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Ask the doctor.

Q What is borderline personality disorder, and how is it treated?

A Borderline personality disorder (BPD) is also known as emotional dysregulation disorder. It is a serious mental illness that affects up to 2 percent of adults--mostly women--and accounts for 20 percent of psychiatric hospitalizations. This personality disorder is characterized by great instability in behavior, self-image, moods and interpersonal relationships. People with BPD display impulsive behavior, reactive and intense moods, poor self-image, and feelings of loneliness, emptiness and boredom. They may engage in extreme "black and white" thinking, and experience frequent bouts of inappropriate intense anger and mood swings between love and hate. They often view themselves as victims of circumstance, and may have a deep fear of abandonment. They are likely to engage in risky or self-destructive behaviors, such as drug use, obsessive eating, and reckless driving, or they may deliberately injure themselves through self-mutilation, cutting or overdosing. They are also more likely to attempt suicide. The cause of this disorder is not clear, although there is evidence it may be associated with abuse or neglect in childhood, or with genetic factors that heighten vulnerability to stress or loss. In some cases, people who suffer from mood disorders such as major depressive disorder and bipolar disorder may experience symptoms that could mimic those of BPD, except that these symptoms tend to abate when their mood disorder remits. Patients with BPD can be challenging to treat because of their long-standing coping patterns and difficulties with authority figures. Treatment involves psychotherapy, often in combination with group therapy. Dialectical behavior therapy (DBT), a form of therapy that teaches patients to control their emotions and avoid self-destructive behavior, has proven to be especially effective. Medication may be used to treat symptoms such as depression, anxiety and mood swings, but no single medication is clearly helpful in BPD.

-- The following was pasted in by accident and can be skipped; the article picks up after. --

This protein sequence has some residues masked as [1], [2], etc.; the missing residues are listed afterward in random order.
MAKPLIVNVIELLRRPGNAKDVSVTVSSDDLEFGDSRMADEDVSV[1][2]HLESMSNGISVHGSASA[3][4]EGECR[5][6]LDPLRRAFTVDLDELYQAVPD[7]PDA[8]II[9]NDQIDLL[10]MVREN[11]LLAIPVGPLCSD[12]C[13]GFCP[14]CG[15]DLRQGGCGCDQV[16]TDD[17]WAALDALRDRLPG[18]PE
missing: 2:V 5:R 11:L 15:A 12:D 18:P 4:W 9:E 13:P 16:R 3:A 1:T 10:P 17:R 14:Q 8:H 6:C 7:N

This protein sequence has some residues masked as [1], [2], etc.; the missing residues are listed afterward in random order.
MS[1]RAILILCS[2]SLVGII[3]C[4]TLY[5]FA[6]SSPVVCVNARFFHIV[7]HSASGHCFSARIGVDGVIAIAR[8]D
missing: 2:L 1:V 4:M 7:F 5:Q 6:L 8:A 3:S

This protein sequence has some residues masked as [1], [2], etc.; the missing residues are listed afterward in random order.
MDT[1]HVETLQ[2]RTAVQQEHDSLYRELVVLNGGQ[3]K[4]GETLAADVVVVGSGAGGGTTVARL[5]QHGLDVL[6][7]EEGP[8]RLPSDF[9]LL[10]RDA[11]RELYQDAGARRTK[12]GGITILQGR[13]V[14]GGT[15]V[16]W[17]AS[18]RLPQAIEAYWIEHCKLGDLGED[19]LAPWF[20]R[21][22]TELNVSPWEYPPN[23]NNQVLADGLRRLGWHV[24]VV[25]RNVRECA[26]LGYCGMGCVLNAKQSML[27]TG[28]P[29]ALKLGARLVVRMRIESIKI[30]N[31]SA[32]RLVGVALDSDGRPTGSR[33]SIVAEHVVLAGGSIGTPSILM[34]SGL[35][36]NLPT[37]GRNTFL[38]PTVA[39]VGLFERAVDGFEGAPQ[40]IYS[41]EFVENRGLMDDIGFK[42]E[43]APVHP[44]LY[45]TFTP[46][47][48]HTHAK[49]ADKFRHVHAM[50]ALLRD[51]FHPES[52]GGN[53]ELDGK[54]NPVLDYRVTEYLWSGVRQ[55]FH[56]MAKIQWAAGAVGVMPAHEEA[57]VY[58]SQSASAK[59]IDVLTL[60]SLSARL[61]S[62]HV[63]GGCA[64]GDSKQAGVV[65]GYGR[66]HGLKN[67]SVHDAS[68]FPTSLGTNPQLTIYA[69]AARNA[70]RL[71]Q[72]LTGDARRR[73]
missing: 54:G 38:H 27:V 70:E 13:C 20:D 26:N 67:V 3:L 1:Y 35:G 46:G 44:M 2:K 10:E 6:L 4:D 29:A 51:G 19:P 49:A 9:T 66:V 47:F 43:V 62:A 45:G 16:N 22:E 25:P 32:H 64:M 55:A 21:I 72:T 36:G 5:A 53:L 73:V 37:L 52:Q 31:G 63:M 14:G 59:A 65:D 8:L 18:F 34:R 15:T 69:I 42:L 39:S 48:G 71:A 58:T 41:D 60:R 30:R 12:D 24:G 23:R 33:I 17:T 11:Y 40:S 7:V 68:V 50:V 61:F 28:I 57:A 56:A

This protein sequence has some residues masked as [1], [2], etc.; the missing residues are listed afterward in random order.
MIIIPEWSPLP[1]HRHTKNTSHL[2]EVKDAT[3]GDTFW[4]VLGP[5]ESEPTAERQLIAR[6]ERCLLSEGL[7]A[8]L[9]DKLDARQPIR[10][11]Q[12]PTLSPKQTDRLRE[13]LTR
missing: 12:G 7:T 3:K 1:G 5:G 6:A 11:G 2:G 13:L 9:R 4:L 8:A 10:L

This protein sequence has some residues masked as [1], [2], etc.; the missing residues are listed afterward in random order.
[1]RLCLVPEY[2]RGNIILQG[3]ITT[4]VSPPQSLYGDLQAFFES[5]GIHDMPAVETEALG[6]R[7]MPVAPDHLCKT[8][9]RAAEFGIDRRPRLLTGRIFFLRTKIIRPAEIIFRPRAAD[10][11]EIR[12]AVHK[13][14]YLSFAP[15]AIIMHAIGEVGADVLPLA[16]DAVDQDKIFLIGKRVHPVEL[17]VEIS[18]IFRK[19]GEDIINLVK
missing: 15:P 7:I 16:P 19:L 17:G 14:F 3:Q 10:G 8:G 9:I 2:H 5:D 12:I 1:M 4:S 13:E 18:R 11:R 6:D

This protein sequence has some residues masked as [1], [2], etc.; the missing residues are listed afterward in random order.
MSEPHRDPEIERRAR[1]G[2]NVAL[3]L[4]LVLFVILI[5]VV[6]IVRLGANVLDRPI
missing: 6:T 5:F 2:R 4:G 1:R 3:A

Q My friend's 53-year-old wife began behaving oddly a year or so ago, and since then her personality has changed dramatically. A specialist has diagnosed her with a kind of dementia called Pick disease. Can you please tell me more about this disease?

A Pick disease is a relatively rare form of dementia about which very little is known. It is more common in women than in men and usually develops in middle age (40 to 60 years). Because this progressive neurodegenerative disease affects nerve cells in the frontal and temporal lobes of the brain, causing them to shrink, it is often grouped together with other non-Alzheimer dementias under the category of Frontotemporal Dementia. Pick disease is characterized by the accumulation of Pick's bodies, a collection of cell parts that includes abnormal amounts and forms of a protein called tau. Onset is characterized by symptoms such as behavior and mood changes, changes in eating habits, and language difficulties. In the later stages of the disease, patients display neurological symptoms, including cognitive problems such as memory loss and difficulty with reasoning and problem-solving, attention difficulties and muscle rigidity. Over time, Pick disease tends to cause severe brain damage, and patients may lose the ability to care for themselves. The disease is often terminal within 2 to 10 years, with an average survival time of 7 years after diagnosis. There is currently no cure for Pick disease, but there are treatments that may ease certain symptoms and improve behavior and mood. These include avoiding medications that may contribute to confusion or aggression, providing speech therapy for language difficulties, using behavior modification to help the patient control behavior, and treating physical or mental conditions--such as thyroid problems or depressive disorders--that might make mental confusion worse.


Maurizio Fava, MD
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Author:Fava, Maurizio
Publication:Mind, Mood & Memory
Date:Jul 1, 2006
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